Dinner began with an amuse bouche of cream of cauliflower soup served in a glass with grated truffle and a golden-brown crispy toast baton. One of the chefs demonstrated how he deftly dropped fresh truffle shavings onto the hot soup, then placed the toast baton across the top of the glass. It was a perfect dish to tantalise our taste buds in anticipation for the feast to follow, lip-smackingly good but not too filling. The amuse bouche was served with a Spanish sherry, Valdespino Inocente Fino.
Next was Croque Madame with truffle bechamel, a twist on the French bistro favourite, with a slow poached orb-like egg served alongside a dainty toasted ham and cheese sandwich. The truffle flavour in this dish was barely discernible, but the crunchy miniature savoury sandwich was delicious and fun to eat, dipped into the silky gooey egg. This dish was matched with Craggy Range Sauvignon Blanc 2011 from Marlborough, New Zealand.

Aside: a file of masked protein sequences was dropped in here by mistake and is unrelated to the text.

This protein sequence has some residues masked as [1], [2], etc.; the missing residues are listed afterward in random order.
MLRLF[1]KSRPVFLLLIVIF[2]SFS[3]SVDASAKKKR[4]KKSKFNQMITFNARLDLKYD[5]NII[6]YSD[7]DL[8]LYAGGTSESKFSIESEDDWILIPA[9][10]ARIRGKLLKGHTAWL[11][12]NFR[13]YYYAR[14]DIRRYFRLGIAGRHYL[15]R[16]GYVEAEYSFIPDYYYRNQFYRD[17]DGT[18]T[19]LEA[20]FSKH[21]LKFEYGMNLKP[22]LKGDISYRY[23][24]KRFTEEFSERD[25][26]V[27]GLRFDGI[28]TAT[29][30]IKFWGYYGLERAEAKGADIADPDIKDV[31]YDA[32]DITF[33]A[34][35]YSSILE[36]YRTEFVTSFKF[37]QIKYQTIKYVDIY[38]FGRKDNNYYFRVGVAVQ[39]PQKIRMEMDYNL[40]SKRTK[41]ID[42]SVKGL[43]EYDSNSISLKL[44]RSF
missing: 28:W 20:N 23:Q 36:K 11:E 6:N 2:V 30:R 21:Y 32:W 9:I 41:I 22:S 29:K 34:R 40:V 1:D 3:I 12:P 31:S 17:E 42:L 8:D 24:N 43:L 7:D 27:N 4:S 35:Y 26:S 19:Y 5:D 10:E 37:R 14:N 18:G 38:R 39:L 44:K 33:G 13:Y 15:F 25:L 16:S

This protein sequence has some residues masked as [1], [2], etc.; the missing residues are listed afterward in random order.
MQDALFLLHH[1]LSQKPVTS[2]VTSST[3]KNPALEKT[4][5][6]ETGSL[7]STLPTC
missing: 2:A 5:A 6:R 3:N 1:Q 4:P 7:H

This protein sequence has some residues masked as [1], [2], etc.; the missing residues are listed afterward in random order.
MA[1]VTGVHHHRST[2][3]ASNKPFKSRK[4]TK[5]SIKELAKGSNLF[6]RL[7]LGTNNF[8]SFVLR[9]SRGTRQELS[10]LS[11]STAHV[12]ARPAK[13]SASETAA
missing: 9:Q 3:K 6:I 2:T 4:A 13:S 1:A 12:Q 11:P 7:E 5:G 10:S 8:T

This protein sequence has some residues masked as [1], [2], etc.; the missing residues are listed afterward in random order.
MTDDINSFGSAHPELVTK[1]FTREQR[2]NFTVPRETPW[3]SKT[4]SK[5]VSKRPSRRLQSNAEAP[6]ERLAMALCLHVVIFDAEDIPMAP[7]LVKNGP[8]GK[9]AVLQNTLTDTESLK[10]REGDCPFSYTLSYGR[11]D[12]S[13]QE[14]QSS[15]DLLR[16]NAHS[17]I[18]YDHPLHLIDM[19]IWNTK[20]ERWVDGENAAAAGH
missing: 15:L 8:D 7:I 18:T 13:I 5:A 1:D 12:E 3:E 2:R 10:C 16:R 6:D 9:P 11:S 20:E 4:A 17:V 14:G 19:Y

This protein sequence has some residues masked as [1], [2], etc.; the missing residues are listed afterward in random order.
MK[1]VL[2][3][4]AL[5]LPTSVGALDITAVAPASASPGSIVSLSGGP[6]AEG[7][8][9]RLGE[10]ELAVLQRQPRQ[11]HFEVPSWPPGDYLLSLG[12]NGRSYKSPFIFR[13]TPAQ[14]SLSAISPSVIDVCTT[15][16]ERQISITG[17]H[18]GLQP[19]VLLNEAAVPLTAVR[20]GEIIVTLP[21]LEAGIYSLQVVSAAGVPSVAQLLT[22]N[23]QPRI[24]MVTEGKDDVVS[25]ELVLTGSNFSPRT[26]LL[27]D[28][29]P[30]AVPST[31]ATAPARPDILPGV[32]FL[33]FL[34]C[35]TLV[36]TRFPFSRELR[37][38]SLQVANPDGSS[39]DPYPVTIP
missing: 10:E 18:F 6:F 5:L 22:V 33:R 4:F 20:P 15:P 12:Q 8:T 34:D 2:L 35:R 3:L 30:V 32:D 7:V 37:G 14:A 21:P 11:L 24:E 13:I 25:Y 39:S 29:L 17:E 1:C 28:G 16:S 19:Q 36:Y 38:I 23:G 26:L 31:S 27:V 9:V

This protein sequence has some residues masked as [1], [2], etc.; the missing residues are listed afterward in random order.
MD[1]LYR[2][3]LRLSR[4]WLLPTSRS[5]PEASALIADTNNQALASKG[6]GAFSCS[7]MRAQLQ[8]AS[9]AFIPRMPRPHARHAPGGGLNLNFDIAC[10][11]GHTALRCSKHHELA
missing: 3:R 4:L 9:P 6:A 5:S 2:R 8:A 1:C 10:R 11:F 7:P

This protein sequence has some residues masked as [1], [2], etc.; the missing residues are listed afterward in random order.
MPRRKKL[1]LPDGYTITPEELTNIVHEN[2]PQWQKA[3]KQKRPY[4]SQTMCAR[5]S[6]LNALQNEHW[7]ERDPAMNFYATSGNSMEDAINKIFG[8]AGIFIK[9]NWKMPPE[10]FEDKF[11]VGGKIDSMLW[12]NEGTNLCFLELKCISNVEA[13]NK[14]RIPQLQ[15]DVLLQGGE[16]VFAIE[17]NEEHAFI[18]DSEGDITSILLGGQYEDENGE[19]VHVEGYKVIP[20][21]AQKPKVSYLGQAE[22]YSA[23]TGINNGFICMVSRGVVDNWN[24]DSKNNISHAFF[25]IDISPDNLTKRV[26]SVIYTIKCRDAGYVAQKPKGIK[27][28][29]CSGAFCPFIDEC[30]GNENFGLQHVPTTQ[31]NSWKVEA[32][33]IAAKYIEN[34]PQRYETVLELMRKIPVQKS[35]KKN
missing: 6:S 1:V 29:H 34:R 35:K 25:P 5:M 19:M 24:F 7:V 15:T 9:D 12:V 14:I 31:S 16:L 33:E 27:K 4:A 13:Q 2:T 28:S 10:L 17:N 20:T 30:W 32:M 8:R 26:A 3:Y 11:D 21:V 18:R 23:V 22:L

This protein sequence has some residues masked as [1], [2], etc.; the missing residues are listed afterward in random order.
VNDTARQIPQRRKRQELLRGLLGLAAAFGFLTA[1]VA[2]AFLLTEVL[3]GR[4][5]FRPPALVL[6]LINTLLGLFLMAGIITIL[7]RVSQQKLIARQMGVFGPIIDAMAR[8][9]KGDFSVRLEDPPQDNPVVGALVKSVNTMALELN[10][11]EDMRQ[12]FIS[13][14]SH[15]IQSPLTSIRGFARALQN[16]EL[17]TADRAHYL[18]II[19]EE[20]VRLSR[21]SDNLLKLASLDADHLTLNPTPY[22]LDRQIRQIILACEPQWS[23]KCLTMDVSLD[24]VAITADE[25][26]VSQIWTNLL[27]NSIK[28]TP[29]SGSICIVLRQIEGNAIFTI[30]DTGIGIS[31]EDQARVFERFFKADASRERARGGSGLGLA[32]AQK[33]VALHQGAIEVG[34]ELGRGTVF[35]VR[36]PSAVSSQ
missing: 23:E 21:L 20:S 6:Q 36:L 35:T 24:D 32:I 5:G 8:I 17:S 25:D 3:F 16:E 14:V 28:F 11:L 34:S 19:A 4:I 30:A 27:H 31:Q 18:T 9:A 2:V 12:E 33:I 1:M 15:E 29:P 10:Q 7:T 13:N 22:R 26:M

Soon after our plates were cleared, Kate Lamont spoke to us about tonight’s menu. Kate’s passion for food and wine was plain to see as she lovingly described the ingredients used in the courses to follow and explained the wine matches. Her approach to cooking with truffles is subtlety – to enhance the flavour of dishes rather than overwhelm, but she promised a lot more truffle to come in the chicken and veal cheek dishes. AU$600 worth of truffles would be used to feed 75 diners tonight.
The next course was seared scallops with angel hair pasta, creme fraiche and salmon roe. The angel hair was made fresh that afternoon, Kate told us, plain and squid ink pasta served intertwined. The scallops were juicy, delicate and nicely caramelised.
The truffle in our amuse bouche resembled very fine pencil sharpenings, but this shaved fresh truffle looked almost leopard-print like. When it’s thinly shaved like this, its flavour reminds me of chestnuts. This dish was paired nicely with Lamont’s White Monster (love the name!) 2010, made with hand-picked chardonnay grapes grown in Wilyabrup.